When Trump famously said to an audience on the 2016 campaign trail that “Christianity will have power,” he spoke to the desires of many Coptic immigrants to the United States. After liturgy in Jersey City one afternoon in 2020, I visited the home of a Coptic family for lunch. The father immigrated to the US through the Green Card Lottery in the late 1990s, and later brought his wife. Both were virulent supporters of Trump’s reelection campaign. One of their central concerns was the place of Islam in American society. Speaking of Egyptian Muslim immigrants to the US, the father noted: “They want America to be Islamic!” Similarly, the day after the insurrection, an American Coptic man who immigrated to the US in the 1960s posted the following on Facebook: “When they re-open the border and re-start immigration that was closed under Trump, will more Middle Eastern Christians come to the US or will you find more Muslim Brotherhood members and Salafis with beards and hijabs filling our streets? Trump understood this. Obama and Biden do not.”
As a minority Christian community in Egypt that has experienced systemic discrimination and waves of violence, concern over Muslims and Islam travels with many Coptic migrants across the Atlantic, often translating into a proclivity toward a strong man like Trump. The Christianity of the Copts connects them to the Christian Right in the US, and Coptic experiences of discrimination in a Muslim majority society has positioned them as witnesses to the dangers of Muslim immigration to the US, leading many of my interlocutors to support Trump's Muslim ban.
American Coptic support for Trump is unique in its particular connectedness to Coptic experiences in Egypt. Yet, it is also not dissimilar to other minority communities who also supported Trump and his policies. The economy of blood extends kinship from American Christians to Coptic Christians. Despite racial difference from white America, American Copts also overwhelmingly see their ties to the Christian Right in terms of kinship and blood rather than racial difference. Copts are a racial minority in the United States, but they are also part of the Christian majority. As a Middle Eastern Christian immigrant community, American Copts have contended with their lack of power in numbers and have sought allies among conservative forces on the Right.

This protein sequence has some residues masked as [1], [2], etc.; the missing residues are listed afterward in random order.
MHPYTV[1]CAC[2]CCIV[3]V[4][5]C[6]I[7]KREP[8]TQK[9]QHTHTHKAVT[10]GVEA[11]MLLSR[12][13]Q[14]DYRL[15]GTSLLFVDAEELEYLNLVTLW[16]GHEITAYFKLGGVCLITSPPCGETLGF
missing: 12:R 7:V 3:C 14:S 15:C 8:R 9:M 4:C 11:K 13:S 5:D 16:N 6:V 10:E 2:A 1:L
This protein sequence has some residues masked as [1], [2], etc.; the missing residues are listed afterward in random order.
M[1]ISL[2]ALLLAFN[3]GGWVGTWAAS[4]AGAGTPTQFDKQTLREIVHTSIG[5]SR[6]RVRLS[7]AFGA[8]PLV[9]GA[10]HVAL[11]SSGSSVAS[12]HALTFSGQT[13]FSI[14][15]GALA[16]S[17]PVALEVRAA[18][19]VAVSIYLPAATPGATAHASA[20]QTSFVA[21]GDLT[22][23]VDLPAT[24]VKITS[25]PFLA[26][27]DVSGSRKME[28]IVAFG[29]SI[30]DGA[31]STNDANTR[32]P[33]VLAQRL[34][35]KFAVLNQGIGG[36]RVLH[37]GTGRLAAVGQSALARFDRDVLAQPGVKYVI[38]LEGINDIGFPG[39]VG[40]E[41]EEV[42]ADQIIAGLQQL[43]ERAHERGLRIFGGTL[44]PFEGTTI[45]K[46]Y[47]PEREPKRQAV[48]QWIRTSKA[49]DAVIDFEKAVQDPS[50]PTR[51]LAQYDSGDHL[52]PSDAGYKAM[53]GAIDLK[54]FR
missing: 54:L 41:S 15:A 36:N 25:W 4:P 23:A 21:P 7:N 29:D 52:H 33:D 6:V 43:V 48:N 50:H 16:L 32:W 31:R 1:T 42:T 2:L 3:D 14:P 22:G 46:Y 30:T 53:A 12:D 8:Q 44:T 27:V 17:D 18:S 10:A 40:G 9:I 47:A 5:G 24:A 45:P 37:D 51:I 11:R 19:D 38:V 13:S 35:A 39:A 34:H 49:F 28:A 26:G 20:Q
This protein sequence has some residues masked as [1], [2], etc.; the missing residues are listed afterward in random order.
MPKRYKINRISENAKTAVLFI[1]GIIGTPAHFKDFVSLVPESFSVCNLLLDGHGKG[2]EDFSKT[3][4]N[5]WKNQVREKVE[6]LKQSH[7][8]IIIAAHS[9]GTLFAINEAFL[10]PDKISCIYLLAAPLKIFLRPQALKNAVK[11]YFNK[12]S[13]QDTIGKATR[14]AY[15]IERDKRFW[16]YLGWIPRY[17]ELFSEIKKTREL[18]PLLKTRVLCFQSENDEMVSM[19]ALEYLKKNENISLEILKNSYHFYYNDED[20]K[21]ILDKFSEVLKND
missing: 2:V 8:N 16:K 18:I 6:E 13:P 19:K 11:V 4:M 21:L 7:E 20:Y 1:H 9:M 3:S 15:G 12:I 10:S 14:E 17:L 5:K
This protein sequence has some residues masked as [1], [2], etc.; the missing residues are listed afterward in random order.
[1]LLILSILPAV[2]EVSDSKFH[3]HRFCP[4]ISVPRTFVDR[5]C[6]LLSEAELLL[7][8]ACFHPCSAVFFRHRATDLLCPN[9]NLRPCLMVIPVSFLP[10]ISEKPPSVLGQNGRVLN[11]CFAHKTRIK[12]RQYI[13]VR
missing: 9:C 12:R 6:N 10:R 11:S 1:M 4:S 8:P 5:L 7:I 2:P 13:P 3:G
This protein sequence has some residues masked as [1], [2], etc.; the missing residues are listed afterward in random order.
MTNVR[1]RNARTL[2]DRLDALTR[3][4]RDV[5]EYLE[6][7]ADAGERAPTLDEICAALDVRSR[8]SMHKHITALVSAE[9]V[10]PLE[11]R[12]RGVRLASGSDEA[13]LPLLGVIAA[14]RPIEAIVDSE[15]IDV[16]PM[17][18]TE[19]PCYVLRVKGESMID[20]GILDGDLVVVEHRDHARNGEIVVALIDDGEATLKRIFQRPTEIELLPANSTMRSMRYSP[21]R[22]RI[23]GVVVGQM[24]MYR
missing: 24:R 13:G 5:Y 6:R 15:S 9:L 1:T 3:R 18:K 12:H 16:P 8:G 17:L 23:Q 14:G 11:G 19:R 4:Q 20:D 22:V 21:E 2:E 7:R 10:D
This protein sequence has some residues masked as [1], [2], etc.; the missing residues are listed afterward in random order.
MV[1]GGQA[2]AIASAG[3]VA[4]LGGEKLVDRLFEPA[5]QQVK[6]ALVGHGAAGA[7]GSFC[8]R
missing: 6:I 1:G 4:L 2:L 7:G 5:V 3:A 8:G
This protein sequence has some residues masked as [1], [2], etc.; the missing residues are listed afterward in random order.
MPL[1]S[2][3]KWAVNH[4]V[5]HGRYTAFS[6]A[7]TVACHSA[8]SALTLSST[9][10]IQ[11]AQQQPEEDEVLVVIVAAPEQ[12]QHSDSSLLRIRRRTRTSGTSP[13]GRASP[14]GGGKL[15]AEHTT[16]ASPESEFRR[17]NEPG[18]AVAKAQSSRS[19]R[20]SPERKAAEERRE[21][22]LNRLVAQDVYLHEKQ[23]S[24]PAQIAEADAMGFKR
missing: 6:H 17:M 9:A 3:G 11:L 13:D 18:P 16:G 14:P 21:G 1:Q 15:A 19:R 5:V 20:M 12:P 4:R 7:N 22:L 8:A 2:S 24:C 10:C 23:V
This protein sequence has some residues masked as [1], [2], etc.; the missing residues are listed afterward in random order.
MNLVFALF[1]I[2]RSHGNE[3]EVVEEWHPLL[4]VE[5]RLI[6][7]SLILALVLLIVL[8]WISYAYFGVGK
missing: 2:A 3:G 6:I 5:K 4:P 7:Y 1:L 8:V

Coptic martyrdom in Egypt is utilized by American Christian conservatives in imagining themselves as victims in a global Christian persecution, and places American Copts into a relation with them; a kinship forged through spilt blood. Yet in other contexts of everyday life in the United States, American Copts are varyingly otherized. After a New Jersey gas station owned by a Copt was raided by the FBI shortly after 9/11 on suspicion of connection with the hijackers, the owner remarked, “Middle Eastern people, we all look alike, you know what I mean.” The economy of blood requires a multi-scalar approach to analyzing how American conservative Christianity religiously includes Middle Eastern Christian others and how U.S. empire racially excludes them. The ways American Copts inhabit such a formation is important for understanding the binds they face as Middle Eastern, as immigrants, and as Christians in the contemporary United States.
Feature Image: Three Coptic Crosses at Anafora, Egypt (Photo by Author, June 2015); Second Image: Screenshot from EgyptianChristiansforTrump.com (October 2020)
Sightings is edited by Daniel Owings, a PhD Candidate in Theology at the Divinity School. Sign up here to receive Sightings via email. You can also follow us on Facebook and Twitter. The views and opinions expressed in this article are those of the author and do not necessarily reflect the position of the Marty Center or its editor.